Swingeing funding cuts to agencies responsible for ensuring food is safe to eat and environmental laws are obeyed threaten to undermine decades of progress in consumer protection, according to a new report.
The Unchecked UK campaign group claims key regulatory agencies are “unable to enforce the rules” they are responsible for upholding and are therefore “no longer fit for purpose”. As a result, “businesses are going unchecked, important rules are going unheeded, harms are going unseen, and breaches of the law are going unpunished”.
Across the range of regulatory areas covered by their investigation Unchecked UK found average budgets have fallen by 41% in real terms over the last decade, and staff numbers by well over a third.
The report found that enforcement agencies such as the Environment Agency, Natural England and the Food Standards Agency have seen their budgets cut by over half from 2009-2019.
Total net spend by local authorities on food safety in England fell by 38% during the period. Total local food law enforcement staff in England, Wales and NI fell by the same figure while local authority trading standards staff numbers fell by 56%.
Cuts to spending and staff have had a knock-on effect on enforcement activity. Environment Agency packaging compliance visits of reprocessers and exporters in England are down by 72% over the ten-year period.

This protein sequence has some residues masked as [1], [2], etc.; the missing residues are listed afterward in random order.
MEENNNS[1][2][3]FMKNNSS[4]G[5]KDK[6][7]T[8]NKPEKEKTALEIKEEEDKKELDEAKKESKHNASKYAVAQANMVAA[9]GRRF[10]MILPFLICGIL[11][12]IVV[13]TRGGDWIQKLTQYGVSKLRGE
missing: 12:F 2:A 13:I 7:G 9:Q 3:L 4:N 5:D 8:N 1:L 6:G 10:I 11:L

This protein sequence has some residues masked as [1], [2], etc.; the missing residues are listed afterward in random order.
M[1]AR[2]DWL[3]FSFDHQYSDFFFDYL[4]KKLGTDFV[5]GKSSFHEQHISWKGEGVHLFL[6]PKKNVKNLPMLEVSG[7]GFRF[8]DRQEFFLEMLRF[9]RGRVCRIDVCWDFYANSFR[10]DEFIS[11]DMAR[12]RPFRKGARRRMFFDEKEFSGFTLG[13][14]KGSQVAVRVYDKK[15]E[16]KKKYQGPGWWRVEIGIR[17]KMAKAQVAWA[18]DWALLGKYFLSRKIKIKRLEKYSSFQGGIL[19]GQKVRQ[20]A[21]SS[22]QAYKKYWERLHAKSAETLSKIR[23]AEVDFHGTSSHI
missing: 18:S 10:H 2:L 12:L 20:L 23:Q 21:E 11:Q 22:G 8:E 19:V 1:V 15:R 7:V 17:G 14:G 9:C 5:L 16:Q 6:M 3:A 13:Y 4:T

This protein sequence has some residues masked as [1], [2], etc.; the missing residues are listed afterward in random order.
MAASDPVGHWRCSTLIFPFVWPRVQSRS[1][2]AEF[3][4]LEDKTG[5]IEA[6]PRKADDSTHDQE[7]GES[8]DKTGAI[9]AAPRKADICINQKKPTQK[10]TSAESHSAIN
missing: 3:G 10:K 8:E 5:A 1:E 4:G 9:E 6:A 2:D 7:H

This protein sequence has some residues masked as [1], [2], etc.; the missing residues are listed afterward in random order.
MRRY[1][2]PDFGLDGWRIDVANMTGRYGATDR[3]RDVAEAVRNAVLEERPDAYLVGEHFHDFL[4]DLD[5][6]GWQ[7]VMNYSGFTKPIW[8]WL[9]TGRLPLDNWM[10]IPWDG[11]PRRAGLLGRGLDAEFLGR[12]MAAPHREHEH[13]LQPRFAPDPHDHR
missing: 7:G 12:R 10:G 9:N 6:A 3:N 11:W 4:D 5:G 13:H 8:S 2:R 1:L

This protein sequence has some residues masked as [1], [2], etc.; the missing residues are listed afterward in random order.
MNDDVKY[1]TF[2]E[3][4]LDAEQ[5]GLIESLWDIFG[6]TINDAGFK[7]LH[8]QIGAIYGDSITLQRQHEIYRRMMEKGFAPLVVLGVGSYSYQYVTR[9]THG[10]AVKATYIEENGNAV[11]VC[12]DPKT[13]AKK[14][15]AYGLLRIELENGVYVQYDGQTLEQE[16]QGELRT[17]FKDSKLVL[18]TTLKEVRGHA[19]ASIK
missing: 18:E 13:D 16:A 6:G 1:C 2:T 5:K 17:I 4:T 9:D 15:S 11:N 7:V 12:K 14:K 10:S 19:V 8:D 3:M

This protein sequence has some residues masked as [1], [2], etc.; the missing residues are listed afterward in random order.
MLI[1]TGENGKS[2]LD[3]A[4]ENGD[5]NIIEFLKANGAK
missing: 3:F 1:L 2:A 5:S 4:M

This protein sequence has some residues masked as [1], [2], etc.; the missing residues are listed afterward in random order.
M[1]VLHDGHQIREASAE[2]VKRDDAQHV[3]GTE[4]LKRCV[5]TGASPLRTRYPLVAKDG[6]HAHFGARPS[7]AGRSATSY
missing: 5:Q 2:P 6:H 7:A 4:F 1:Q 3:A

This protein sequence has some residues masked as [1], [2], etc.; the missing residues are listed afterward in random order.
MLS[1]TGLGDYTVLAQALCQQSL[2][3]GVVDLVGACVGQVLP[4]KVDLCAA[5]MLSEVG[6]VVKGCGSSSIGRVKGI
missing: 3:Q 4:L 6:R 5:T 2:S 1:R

Local authority prosecutions of food businesses in England, Wales and Northern Ireland fell by 23%, while food product sampling and testing by local authorities was down by 59%. Spending on waste collection by English local authorities reduced by 35%.
The report found that over the past 30 to 40 years there have been encouraging improvements in food safety and standards in the UK with the majority of UK food businesses now compliant with hygiene requirements and levels of major food-borne illnesses broadly stable since 2013. The authors, however, said the UK’s enforcement gap now threatens to undermine this progress.
Allergic reactions to food due to undeclared allergenic ingredients are one example of a growing problem with NHS statistics showing that hospital admissions in England for anaphylactic shock caused by adverse food reactions rose by 70% between 2008/09 and 2017/18. This has been accompanied by a steep decline in food allergen sampling.